December 22, 2013

Ideas for people with Eating Disorders to Negotiate the Holidays

Need a little extra help dealing with your eating disorder this holiday season? I am reposting this from last year because I think the information is appropriate this time of year. These are helpful ideas from the National Eating Disorder Association (NEDA) about how to successfully negotiate your way through the holidays. Tips # 6 & 7 can be especially useful in talking about specific ways your support system can help you through this season.

I hope you all have a wonderful, relaxing, Holiday Season.

If you or someone you love are dealing with an eating disorder, please contact one of our Houston counselors to find out how we can help.

December 18, 2013

Shut down fat talk

I came across this video from the makers of Special K about women using "fat talk." According to the video, 93% of women use derogatory terms, or "fat talk" to describe their bodies. For example, they might say something such as "I look like a fat cow in this outfit."  Words are powerful. When you use "fat talk," it impacts how you feel about yourself. One of women in the video equated it with bullying. Can you imagine what a lifetime of this talk has done to your self-esteem?

This week, pay attention to the thoughts and words you use when thinking about your physical body. Write down any negative self-talk. Then next to the negative words, write down a rebuttal or a positive comment about your body. Sometimes it helps if you think about what you would say to a friend who was criticizing themselves. Battle your inner critic. Be vigilant about not allowing yourself to use bullying, degrading terms about your body. 

By the way, my inclusion of this video is not an endorsement of Special K, or their other campaigns and emphasis on weight loss. I always advocate that people focus on being healthy (emotionally and nutritionally) and not focus on simply losing weight. Some of the least physically healthy people I know are actually quite thin. However, I do think the video shares some important insights that can help all of us learn to be more accepting of ourselves and less accepting of that bullying voice that tears you down for perceived flaws in your body.

December 9, 2013

Learning to forgive: Lessons from Nelson Mandela

We lost a great hero this week at the death of president Nelson Mandela on December 5th. He suffered in prison for 27 years for his role in trying to end apartheid in South Africa. I can only imagine how I would feel if I was unjustly arrested, and forced to spend decades behind bars. I can imagine coming out bitter, broken, and revengeful. But Nelson Mandela understood that bitterness would come at a great price. Talking about his release from prison, he said, "As I walked out the door toward the gate that would lead to my freedom, I knew if I didn't leave my bitterness and hatred behind, I'd still be in prison."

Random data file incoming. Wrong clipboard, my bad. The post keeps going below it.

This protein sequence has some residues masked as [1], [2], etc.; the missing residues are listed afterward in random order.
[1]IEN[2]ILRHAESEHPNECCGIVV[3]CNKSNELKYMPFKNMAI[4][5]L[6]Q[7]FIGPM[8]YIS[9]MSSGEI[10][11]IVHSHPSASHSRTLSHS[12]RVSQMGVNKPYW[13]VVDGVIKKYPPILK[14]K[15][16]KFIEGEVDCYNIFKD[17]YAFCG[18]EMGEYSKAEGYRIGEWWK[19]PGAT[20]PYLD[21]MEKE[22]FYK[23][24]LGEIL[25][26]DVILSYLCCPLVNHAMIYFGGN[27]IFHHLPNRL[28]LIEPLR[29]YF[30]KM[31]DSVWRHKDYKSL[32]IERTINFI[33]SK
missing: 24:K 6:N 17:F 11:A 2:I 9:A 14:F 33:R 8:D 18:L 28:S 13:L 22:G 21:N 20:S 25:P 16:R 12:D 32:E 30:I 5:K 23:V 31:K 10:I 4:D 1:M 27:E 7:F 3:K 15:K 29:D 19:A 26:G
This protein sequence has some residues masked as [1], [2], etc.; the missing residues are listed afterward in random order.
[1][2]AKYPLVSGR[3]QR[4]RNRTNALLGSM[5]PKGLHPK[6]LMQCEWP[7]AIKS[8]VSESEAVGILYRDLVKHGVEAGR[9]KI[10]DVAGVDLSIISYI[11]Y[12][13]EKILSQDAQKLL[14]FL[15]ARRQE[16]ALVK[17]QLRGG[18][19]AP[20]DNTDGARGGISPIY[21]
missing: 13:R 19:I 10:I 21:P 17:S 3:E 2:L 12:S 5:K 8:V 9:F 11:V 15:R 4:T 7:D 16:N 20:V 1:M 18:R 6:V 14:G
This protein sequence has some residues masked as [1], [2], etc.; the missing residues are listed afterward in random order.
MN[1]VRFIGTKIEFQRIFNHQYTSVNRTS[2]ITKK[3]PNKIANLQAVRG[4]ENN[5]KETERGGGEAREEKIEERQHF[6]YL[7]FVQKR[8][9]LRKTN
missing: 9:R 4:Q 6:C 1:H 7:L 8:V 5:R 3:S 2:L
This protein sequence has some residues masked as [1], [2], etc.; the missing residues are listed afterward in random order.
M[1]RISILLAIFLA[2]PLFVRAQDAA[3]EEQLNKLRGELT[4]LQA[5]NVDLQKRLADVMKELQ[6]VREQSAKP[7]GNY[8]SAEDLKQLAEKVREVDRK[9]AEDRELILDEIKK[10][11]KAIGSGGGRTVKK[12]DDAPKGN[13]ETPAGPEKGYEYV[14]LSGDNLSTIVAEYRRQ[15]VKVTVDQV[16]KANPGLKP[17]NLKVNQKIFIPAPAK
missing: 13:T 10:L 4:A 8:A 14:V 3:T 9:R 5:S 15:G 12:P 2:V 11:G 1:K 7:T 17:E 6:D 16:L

It is sometimes hard to let go of the bitterness, anger, and scorn we feel for the people in our lives who have wounded us. Very often those people are close family or friends, and the wound is made more difficult when we have to regularly face those individuals. I think about one of my clients who was sexually abused as a child by a family friend. He has struggled in many areas of his life because of the abuse. He has every right to be angry. And yet, that anger has also been a cause of suffering for him.

If you are feeling that kind of consuming bitterness, you know what a prison it can be. To be free of the prison, it will require the courage to give up your right to be angry and bitter. I encourage you to do something radically different in the way you think about those who have caused you to feel bitter. I encourage you to wish them well, to pray for them, to hope for positive and real change in their lives. Little by little, you will feel the bitterness melt away in your heart.

This does not mean you have to spend time with those individuals, or have any contact with them. It is still a good idea to maintain good boundaries with people who are poisonous in your life. But, in your mind, and in your heart you can start the long walk down the path of freedom from anger and bitterness.